Thursday, October 1, 2015

Gotta love them Hoosiers.

Indiana Makes It Legal To Shoot Cops In Self-Defense If They Violate Your Rights.


Anonymous said...

Despite the naysaying, the only way this is a "recipe for disaster" is if a cop acts like a criminal. See, if a criminal is invading your home, your property, and you shoot him, it is clear self defense- defined plainly by the act of invasion itself. Absent a warrant, properly gained I might add, the reality is that even a cop busting into your home still amounts to nothing more than a criminal invader.

There is no love lost for the criminal invader of any stripe - cop or otherwise. So then, this is only a disaster for CRIMINALS. The solution for scared cops is pretty simple - don't invade property not yours acting like you are above the rule of law... Respect people's rights as your oath commands. No worries.

Indeed, rather than a disaster, I submit that this is actually a mutual respect building measure because it will keep cops a wee bit more honest both in what they police and how they police it. Cops are just gonna have to suck it up, and like, ummm follow the law like the rest of us or accept the negative consequences that result if they choose not to.

It seems to me that the "only ones" who should worry about this development are, well, criminals. So what does that say about those whining about it?

Meister said...

It's been on the books a while. Never been used as a defense for a shooting incident.

Anonymous said...

Part 1

Actually is was used in 1900. John Bad Elk v. United States. The Court said that it was lawful to stop an unlawful arrest up to and including the death of the officer. They also said that one could intervene as a third party in like circumstances and resist excessive force.

In 1973 at Wounded Knee South Dakota some FBI rolled up on some American Indian Movement folks and started shooting. The AIM people shot back and all but one was cleared on account of self defense. They moved him to a different venue where they had a judge that was more favorable to them and got the fellow convicted, Lenard Pelletier. You can read about the whole event in a book called "In the Spirit of Crazyhorse".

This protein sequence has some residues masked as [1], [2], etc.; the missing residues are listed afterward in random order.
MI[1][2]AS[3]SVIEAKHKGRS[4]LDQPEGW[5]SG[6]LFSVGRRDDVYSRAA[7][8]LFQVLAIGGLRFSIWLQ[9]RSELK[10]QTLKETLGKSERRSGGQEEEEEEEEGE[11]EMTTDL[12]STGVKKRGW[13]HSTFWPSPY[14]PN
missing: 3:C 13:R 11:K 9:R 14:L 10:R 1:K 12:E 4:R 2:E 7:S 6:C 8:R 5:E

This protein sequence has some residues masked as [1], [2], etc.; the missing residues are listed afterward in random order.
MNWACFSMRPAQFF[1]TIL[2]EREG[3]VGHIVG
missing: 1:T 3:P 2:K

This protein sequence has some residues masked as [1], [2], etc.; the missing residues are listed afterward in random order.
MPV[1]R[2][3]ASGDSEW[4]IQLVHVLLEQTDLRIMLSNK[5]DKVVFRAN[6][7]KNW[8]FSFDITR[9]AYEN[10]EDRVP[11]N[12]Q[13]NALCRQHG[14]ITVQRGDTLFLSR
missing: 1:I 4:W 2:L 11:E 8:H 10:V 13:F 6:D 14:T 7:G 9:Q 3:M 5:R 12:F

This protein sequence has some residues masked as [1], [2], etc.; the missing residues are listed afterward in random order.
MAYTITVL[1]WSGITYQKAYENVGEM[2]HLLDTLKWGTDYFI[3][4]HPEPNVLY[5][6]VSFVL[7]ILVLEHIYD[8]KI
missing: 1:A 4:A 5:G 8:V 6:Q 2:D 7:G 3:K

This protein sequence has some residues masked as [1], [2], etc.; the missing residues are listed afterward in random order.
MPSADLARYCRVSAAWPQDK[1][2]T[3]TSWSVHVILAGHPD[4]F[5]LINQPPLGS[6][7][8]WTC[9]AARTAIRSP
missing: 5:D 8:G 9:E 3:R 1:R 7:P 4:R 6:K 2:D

The right to do this was embodied in the Common Law. It was a cause that the colonists decried concerning the manner in which it was being stripped away from the People and the implementation of the commercial law, just like that which is going on today. See Declaration and Resolves, 1st Continental Congress, 1774.

It is the courts and the attorneys creating a monopoly of the law. The case above is an example of laws that no one is above. The Framers knew this and attempted to make sure that there was no aristocracy erected within the government. They spoke about it copiously in the Debates, Madison recorded it. In fact Madison states in Federalist 57 that congress can make no law that they and their friends are not subject to along with the general mass of the population. the Constitution itself states that there are to be no titles of nobility. In fact the limited immunity listed in the Constitution is for the legislature itself and they are still liable for Treason, Felony and Breach of the Peace. There is not such clause in Article II or Article III which is the Executive-president, his cabinet, officials and law enforcement or the courts, which includes attorneys as they are officers of the court.